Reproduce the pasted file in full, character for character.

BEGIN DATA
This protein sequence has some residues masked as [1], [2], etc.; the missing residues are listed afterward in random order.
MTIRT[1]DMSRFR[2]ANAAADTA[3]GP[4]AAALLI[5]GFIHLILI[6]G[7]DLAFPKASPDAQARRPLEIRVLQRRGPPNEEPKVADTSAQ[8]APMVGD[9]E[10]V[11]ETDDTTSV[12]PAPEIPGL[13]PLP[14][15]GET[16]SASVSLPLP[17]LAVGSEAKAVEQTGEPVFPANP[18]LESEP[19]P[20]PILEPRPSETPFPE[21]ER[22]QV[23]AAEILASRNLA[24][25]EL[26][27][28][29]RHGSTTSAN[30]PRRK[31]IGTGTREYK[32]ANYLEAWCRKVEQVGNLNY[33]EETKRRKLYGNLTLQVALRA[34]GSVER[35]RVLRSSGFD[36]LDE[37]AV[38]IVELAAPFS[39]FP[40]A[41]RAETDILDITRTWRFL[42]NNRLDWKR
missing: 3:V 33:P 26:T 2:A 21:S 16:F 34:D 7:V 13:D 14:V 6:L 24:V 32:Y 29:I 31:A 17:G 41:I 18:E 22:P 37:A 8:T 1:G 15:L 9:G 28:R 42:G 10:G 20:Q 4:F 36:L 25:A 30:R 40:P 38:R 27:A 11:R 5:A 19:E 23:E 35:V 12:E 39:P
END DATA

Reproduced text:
This protein sequence has some residues masked as [1], [2], etc.; the missing residues are listed afterward in random order.
MTIRT[1]DMSRFR[2]ANAAADTA[3]GP[4]AAALLI[5]GFIHLILI[6]G[7]DLAFPKASPDAQARRPLEIRVLQRRGPPNEEPKVADTSAQ[8]APMVGD[9]E[10]V[11]ETDDTTSV[12]PAPEIPGL[13]PLP[14][15]GET[16]SASVSLPLP[17]LAVGSEAKAVEQTGEPVFPANP[18]LESEP[19]P[20]PILEPRPSETPFPE[21]ER[22]QV[23]AAEILASRNLA[24][25]EL[26][27][28][29]RHGSTTSAN[30]PRRK[31]IGTGTREYK[32]ANYLEAWCRKVEQVGNLNY[33]EETKRRKLYGNLTLQVALRA[34]GSVER[35]RVLRSSGFD[36]LDE[37]AV[38]IVELAAPFS[39]FP[40]A[41]RAETDILDITRTWRFL[42]NNRLDWKR
missing: 3:V 33:P 26:T 2:A 21:S 16:F 34:D 7:V 13:D 14:V 6:L 24:V 32:Y 29:I 31:A 17:G 41:I 18:E 22:P 37:A 8:T 1:G 15:L 9:G 28:R 42:G 10:G 20:Q 4:F 36:L 25:A 30:R 40:P 38:R 27:A 11:R 5:A 19:E 23:E 35:V 12:E 39:P